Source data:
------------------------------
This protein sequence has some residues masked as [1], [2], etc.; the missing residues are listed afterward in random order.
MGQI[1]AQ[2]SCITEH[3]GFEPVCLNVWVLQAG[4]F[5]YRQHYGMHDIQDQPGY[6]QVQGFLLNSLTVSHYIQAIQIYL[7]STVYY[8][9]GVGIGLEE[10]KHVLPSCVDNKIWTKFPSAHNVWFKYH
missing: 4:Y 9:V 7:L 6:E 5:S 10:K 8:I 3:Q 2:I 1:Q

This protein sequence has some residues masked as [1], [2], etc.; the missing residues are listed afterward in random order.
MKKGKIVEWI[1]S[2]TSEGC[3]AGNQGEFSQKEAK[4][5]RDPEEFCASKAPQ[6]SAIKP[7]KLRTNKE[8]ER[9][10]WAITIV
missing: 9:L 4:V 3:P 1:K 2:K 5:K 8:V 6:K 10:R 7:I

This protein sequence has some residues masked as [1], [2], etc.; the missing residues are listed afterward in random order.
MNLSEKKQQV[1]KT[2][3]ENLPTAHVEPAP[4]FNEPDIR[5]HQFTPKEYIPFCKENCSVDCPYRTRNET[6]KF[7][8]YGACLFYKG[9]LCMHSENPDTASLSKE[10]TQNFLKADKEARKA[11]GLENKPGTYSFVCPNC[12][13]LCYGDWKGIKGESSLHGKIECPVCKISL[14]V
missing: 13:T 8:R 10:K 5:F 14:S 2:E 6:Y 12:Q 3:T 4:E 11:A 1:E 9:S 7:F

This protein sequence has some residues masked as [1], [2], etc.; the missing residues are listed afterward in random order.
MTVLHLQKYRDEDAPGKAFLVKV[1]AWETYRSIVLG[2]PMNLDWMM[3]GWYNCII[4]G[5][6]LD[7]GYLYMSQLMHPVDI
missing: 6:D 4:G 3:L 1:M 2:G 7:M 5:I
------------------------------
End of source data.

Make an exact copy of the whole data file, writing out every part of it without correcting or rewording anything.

This protein sequence has some residues masked as [1], [2], etc.; the missing residues are listed afterward in random order.
MGQI[1]AQ[2]SCITEH[3]GFEPVCLNVWVLQAG[4]F[5]YRQHYGMHDIQDQPGY[6]QVQGFLLNSLTVSHYIQAIQIYL[7]STVYY[8][9]GVGIGLEE[10]KHVLPSCVDNKIWTKFPSAHNVWFKYH
missing: 4:Y 9:V 7:L 6:E 5:S 10:K 8:I 3:Q 2:I 1:Q

This protein sequence has some residues masked as [1], [2], etc.; the missing residues are listed afterward in random order.
MKKGKIVEWI[1]S[2]TSEGC[3]AGNQGEFSQKEAK[4][5]RDPEEFCASKAPQ[6]SAIKP[7]KLRTNKE[8]ER[9][10]WAITIV
missing: 9:L 4:V 3:P 1:K 2:K 5:K 8:V 6:K 10:R 7:I

This protein sequence has some residues masked as [1], [2], etc.; the missing residues are listed afterward in random order.
MNLSEKKQQV[1]KT[2][3]ENLPTAHVEPAP[4]FNEPDIR[5]HQFTPKEYIPFCKENCSVDCPYRTRNET[6]KF[7][8]YGACLFYKG[9]LCMHSENPDTASLSKE[10]TQNFLKADKEARKA[11]GLENKPGTYSFVCPNC[12][13]LCYGDWKGIKGESSLHGKIECPVCKISL[14]V
missing: 13:T 8:R 10:K 5:F 14:S 2:E 6:Y 12:Q 3:T 4:E 11:A 1:E 9:S 7:F

This protein sequence has some residues masked as [1], [2], etc.; the missing residues are listed afterward in random order.
MTVLHLQKYRDEDAPGKAFLVKV[1]AWETYRSIVLG[2]PMNLDWMM[3]GWYNCII[4]G[5][6]LD[7]GYLYMSQLMHPVDI
missing: 6:D 4:G 3:L 1:M 2:G 7:M 5:I